• Yelp Rating: 4 Stars


Cocoa V

174 9th Ave, New York, NY 10011

In the wise words of Parks and Recreation’s Donna Meagle, “Treat. Yo. Self.” And what better way to do that than with chocolate? Cocoa V is ethical vegan and certified kosher, serving up truffles, bark, bars, clusters and more. Cocoa V is located in Chelsea and can be ordered online as well. Indulge in a dark cherry chocolate bar or a caramel pretzel cluster during a much-needed study break.

  • Price: $5-$10
  • Proximity: 35 minute subway ride
  • Yelp Rating: 4.5 Stars


So, if you ever need a break from dining hall salads and mushy vegetables, take a subway down to one of these delicious spots for a cheap, mouth-watering meal that won’t cause you to drain your bank account.


Dorm Room Diet

By Collier Curran

As all college students know, eating balanced and nutritious meals and snacks comes with its own challenges, namely money, time, and space. When running off to class or a study session, it can be incredibly tempting to grab a granola bar chock full of added sugar or a bag of chips or cookies to curb hunger. In the spirit of starting off the year on a healthier note, I have compiled a list of a few simple and inexpensive snacks that can be made in a time crunch and easily taken on the go.

1. Apple Pizzas


While everyone knows about dipping apples in peanut butter, a simple change in shape can make this snack not only more fun, but also more nutritious with great toppings. To make this snack, simply core an apple (which are currently in season, and therefore more affordable!) and cut it into circular slices. Spread peanut butter, or any nut or seed butter of your choice, onto the apple slice and top with whatever you would like, including dark chocolate chips, shredded coconut or dried cranberries. The nut butter makes this a filling snack, while also only containing natural and healthy ingredients. (I'm going to suggest all natural peanut butter, but in order to preserve my journalistic integrity I'll make it known that I eat regular peanut butter and enjoy every second of it.)

Tip: Making these into a sandwich using two apple slices makes them much more portable if you are taking them to class or the library.

 2. Yogurt-Covered Fruit


Almost every grocery store sells some variety of yogurt-covered food, from almonds to raisins, but these varieties are often loaded with unnecessary added sugar and other ingredients. Making a healthier version is easy, inexpensive, and makes for a great study snack. Simply coat a fruit of your choice (I suggest blueberries or cut up strawberries) in either vanilla Greek yogurt or plain Greek yogurt with vanilla extract added (if you would like to completely DIY this!) and place them in a container to freeze overnight. This way, they are ready to take with you each morning before you conquer the world (or, at least calculus).

3. Stuffed Sweet Potatoes


Sweet potatoes are such a versatile ingredient that could easily become a staple in any college diet. Stuffing options range from roasted grapes, goat cheese and honey to turkey and cranberry sauce (Thanksgiving leftovers, perhaps?), but my personal favorite has to be Mexican-inspired, because it is just so easy. Low-sodium or no salt added black beans and corn give the meal (or large snack) great substance while not requiring any cooking besides some heating up. Many online blogs have posted actual recipes, though it is straightforward enough to eyeball. Simply poke your potato with a fork and microwave for about 8-10 minutes, or until it is tender. Then you are free to add any toppings you choose! I would suggest microwaving black beans, corn, chopped bell pepper, salt, pepper, cumin, and chili powder for a few minutes until nice and warm, and then adding shredded cheese and plain greek yogurt instead of sour cream. If you’re feeling fancy, some fresh-squeezed lime would bring this over the edge.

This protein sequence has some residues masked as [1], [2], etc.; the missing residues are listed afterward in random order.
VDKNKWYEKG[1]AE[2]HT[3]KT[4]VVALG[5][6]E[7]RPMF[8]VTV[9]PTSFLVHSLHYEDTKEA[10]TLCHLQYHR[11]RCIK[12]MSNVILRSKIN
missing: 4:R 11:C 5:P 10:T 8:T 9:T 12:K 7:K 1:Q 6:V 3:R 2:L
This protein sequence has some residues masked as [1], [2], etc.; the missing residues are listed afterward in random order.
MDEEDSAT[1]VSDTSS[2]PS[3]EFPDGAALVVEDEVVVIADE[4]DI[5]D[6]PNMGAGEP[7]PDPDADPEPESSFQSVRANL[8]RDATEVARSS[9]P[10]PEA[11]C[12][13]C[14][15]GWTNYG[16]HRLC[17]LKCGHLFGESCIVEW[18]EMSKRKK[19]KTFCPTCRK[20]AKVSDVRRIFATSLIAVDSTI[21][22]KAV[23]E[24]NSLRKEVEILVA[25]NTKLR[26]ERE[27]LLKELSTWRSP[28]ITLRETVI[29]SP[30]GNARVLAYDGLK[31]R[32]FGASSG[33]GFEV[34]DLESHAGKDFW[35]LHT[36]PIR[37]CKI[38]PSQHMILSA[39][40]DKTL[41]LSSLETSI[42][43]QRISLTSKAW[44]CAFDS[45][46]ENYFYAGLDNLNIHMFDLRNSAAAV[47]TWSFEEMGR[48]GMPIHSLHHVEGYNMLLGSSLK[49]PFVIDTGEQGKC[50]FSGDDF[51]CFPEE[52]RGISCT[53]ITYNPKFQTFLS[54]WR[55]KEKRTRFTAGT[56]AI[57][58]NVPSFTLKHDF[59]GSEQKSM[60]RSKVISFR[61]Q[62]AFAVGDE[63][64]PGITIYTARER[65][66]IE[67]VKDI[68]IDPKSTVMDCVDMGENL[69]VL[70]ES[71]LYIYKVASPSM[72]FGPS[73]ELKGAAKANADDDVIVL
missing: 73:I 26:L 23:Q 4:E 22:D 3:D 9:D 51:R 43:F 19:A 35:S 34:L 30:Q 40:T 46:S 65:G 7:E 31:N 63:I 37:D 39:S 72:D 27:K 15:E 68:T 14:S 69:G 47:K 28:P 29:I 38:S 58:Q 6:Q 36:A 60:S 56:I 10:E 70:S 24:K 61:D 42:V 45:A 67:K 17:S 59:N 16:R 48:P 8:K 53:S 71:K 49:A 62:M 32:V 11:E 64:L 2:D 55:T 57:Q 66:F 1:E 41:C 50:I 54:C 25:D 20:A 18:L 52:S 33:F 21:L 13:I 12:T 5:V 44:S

And there you have it! These recipes are easy, cost-efficient, and most importantly, delicious! I highly suggest that you try these out when you find yourself reaching for a processed, sugary snack. However, if you’ve been studying all day and just need your chips, I completely understand.

Boston Calling Gets a Makeover

By Lilly Kallman

Boston Calling, a biannual music festival which has grown significantly in recent years, rocked the city for the eighth time this past Memorial Day weekend. This time around, the event moved from City Hall Plaza to the Harvard Athletic Complex in order to accommodate larger crowds and create a more typical festival atmosphere. Harvard's fields became home to three stages, as well as areas where festival goers could relax, get a bite to eat, or even take a ride on a ferris wheel. Spanning over three days, the lineup featured a range of musical genres, from EDM to rap, and everything in between. Although I wasn't able to see every performer, here's a rundown of who I enjoyed and who you can look out for at upcoming festivals this summer...


Francis and the Lights

My friends and I kicked off the weekend with Francis and the Lights, who started in 2007 and has been gaining attention recently with his collaborations with artists such as Bon Iver and Chance the Rapper. Francis' upbeat personality and wild dance moves had the crowd on its feet despite the clouds and rain. If you haven't heard any of his music, make sure to check out his biggest hit "May I Have This Dance", both the original version and the remix featuring Chance.

My friends and I kicked off the weekend with Francis and the Lights, who started in 2007 and has been gaining attention recently with his collaborations with artists such as Bon Iver and Chance the Rapper. Francis' upbeat personality and wild dance moves had the crowd on its feet despite the clouds and rain. If you haven't heard any of his music, make sure to check out his biggest hit "May I Have This Dance", both the original version and the remix featuring Chance.